NVE Sensor and Isolator News
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    February 2018 Electrifying  News  From  NVE
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In This Issue
Current-Over-Trace Sensor

Current Sensor Eval Kit

Reference Design

Embedded World

Current Sensing Demo

Web App

Happy e-Day
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Quick Links
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Isolator Selector Guide

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New on YouTube
AAL024 New Noncontact Current Sensor
Noncontact AC Current Sensing
A Digital Power Monitor IC and GMR Current Sensor
Arduino Noncontact GMR Current Sensing
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Open in February
NVE is operating normally during Super Bowl week, and open on President’s Day, Monday, February 19.
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NEW! AAL024 TDFN
Current-Over-Trace Sensor
 
 
AAL024 Over Trace
The new AAL024-10E combines small size, high sensitivity, and cross-axis sensitivity for an ideal current-over-trace sensor.
 
Key AAL024 features include:
  • Wheatstone bridge
    analog output
 
  • 3.6 mV/V/Oe typ. magnetic sensitivity
 
  • 1.5 – 10.5 Oe linear range
 
  • Up to 300 mV/A typ. current sensitivity (5V supply)
 
  • Omnipolar for AC or DC measurements
 
  • <4% nonlinearity
 
  • <2% hysteresis
 
  • 2.2 kΩ typ. bridge resistance
 
  • Operation to near-zero voltage
 
  • Ultraminiature 2.5 mm x 2.5 mm x 0.8 mm TDFN6
 
Download datasheet >

Buy Online

 
Evaluation Kit
AG903The AAL024 Evaluation Board includes four AAL024 sensors in four different circuit board configurations.
 
Board specifications include:
  • 2" x 2" (50 mm x 50 mm) PCB
    with four different
    current-trace configurations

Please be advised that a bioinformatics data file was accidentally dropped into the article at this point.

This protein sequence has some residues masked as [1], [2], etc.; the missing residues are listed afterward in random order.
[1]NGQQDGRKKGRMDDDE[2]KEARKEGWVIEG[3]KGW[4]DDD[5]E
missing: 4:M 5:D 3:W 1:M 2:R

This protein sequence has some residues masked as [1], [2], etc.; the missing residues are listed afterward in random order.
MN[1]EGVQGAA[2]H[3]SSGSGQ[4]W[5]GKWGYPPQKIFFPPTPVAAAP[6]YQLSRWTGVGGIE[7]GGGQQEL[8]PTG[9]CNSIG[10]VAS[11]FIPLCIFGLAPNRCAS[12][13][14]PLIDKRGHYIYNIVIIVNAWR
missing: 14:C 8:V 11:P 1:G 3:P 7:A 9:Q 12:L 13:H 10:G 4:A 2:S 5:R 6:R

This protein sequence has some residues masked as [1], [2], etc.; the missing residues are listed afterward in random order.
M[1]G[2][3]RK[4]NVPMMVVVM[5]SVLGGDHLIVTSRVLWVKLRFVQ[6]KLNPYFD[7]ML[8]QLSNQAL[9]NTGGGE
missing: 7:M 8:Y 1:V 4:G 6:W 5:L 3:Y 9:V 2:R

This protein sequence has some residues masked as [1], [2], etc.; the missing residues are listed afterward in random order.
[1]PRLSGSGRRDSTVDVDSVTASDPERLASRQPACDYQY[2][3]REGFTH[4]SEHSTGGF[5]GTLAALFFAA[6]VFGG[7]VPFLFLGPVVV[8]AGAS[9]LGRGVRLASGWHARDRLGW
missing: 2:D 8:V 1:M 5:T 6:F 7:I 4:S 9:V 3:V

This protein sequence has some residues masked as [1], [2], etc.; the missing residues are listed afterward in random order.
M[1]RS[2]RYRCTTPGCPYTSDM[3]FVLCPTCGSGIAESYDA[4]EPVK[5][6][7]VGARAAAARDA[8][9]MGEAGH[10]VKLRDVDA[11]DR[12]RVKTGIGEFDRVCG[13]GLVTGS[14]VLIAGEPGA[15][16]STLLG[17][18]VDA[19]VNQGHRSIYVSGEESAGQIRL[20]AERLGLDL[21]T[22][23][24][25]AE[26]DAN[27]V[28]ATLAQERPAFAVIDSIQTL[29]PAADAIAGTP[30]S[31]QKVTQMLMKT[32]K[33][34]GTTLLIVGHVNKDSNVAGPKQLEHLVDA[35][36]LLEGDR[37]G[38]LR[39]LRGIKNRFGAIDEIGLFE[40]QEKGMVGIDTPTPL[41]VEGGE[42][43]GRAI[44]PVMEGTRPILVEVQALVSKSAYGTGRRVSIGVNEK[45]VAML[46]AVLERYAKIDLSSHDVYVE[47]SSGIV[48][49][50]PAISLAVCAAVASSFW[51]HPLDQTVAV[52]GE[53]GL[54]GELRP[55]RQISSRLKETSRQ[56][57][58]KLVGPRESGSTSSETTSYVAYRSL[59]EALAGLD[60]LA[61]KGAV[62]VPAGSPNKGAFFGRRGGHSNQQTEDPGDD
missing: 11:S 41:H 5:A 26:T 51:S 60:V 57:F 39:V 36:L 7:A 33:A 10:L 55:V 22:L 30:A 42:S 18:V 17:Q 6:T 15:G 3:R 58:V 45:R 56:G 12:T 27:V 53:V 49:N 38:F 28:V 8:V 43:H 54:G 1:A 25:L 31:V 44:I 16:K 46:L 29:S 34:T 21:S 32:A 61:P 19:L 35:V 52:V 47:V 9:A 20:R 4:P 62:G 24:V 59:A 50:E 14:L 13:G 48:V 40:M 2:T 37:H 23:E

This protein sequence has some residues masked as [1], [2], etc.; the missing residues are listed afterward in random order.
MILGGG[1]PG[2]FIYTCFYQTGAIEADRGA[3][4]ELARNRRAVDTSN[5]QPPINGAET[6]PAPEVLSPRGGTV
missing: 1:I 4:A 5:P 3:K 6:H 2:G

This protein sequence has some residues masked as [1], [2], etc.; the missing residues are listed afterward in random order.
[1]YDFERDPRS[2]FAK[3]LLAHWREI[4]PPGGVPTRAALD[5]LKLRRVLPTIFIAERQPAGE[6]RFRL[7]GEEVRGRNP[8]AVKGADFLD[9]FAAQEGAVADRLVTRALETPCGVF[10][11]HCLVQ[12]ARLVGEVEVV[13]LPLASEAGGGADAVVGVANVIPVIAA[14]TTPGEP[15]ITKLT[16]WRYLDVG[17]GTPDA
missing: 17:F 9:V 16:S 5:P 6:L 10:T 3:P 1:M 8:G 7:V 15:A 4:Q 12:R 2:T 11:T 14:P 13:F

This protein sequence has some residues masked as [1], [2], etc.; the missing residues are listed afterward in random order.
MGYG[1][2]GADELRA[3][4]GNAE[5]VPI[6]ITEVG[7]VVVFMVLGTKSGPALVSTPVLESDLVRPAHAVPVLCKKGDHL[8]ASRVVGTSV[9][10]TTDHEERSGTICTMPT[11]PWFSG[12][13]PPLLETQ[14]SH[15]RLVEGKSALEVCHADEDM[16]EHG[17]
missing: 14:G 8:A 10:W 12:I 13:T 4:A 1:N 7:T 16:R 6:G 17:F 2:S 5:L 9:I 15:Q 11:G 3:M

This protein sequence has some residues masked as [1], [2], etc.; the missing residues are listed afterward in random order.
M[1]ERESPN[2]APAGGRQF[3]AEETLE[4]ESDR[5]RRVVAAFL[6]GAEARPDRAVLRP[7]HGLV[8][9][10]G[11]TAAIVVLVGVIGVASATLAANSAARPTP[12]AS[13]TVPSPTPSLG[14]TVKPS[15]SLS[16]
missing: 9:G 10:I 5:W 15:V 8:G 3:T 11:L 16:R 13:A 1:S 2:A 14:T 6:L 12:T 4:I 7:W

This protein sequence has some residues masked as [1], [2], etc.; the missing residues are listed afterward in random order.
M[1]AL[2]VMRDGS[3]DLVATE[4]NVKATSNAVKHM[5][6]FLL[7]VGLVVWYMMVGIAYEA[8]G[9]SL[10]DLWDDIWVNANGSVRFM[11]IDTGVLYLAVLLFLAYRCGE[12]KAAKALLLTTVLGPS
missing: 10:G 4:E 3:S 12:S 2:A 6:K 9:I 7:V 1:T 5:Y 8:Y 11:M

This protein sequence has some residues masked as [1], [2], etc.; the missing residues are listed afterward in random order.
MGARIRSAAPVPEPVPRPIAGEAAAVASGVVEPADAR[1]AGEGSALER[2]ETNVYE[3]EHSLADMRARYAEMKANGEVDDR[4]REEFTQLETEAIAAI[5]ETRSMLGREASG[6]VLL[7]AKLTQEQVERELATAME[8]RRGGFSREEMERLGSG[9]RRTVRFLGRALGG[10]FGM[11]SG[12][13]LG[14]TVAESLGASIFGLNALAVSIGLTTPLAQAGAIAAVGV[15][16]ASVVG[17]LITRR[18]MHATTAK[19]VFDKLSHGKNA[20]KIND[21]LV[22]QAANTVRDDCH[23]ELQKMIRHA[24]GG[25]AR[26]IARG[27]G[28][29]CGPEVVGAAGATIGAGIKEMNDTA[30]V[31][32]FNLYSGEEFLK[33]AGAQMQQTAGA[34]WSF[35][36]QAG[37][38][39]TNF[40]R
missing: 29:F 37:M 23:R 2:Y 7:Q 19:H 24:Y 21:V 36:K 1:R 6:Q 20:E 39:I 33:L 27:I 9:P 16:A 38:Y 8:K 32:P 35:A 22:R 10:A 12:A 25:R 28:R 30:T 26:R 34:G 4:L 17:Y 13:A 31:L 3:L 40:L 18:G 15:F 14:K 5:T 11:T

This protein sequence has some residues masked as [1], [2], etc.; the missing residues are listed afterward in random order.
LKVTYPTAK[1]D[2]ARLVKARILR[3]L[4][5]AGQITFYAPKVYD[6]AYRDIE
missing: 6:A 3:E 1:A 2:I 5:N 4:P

• Screw terminals for
    14 to 30 AWG wires
 
  • Current sensitivity to 60 mV/V/A typ. (300 mV/A with a 5V supply)
 
  • Up to 5 amp AC or DC noncontact current measurement

Buy Eval Kit

 
Reference Circuit:
Simple Bridge Sensor Amplifier
 
GMR sensors have high output signals without amplification, but if single-ended signals higher amplitude are needed, instrumentation amplifiers can minimize parts count:
 
20x Instrumentation Amplifier
AAL024 with an instrumentation amplifier.

The INA826 is an inexpensive instrumentation amplifier. The gain is limited to 20 to avoid saturating the amplifier.

The high-frequency cutoff frequency in this example is 1.5 kHz, set by the 0.1 µF capacitors and the 1.1 KΩ bridge output resistance (half the bridge resistance).

Since the instrumentation amplifier has a minimum output of 0.1 volts, to detect very low fields on a single supply, an offset can be provided by using a non-zero amplifier reference voltage. The reference voltage can also be used to trim out sensor offset voltage.
 
Upcoming Conferences
 
Embedded World 2018 
 
Distributor Hy-Line Power will display NVE products at Embedded World, February 27 to March 1, at Halle 1/Stand 170, Messe Nürnberg, Germany.

Featured new products will include the IL3685-1E 40 Mbps Ultrahigh Speed QSOP Transceiver and IL2985E Low-Power Transceiver.
 
Applications Corner
 
Current Sensing with an AAL024 Sensor
The new AAL024 analog magnetic sensor is designed for sensing current through a circuit-board trace. This type of current sensing is accurate, virtually lossless, provides inherent electrical isolation, and can be used for AC or DC.

This video demonstrates:
 
 
 
Web App
 
NVE’s current sensing Web application lets you simulate AAL024 sensor output with different current-carrying traces at various distances.

The handy app accommodates a variety of current-carrying traces and does the complex math for you:
 
Current sensing Web app 


Happy e-Day!
 
Eulerís e
Like many people, on February 7—e-Day—we’ll be reflecting on the importance of Euler’s constant (2.718).

For example, here’s a formula for an iterative true RMS current calculation with an exponential time-domain response:

Iterative RMS calculation
 
Where:
   an is the sampled instantaneous current;
   n is the sample or iteration number;
   m is the averaging constant; and
   Arms is calculated RMS current.

The calculation is easily implemented in microcontrollers with noncontact current sensor inputs:
 
Arms2 = Arms2+(sq(float(analogRead(A1)-analogRead(A0)))-Arms2)/m
 
Arms = sqrt(Arms2)

 
Here’s the resulting exponential time-domain response:

Calculated RMS graph
 
  Click here for a video demonstration.
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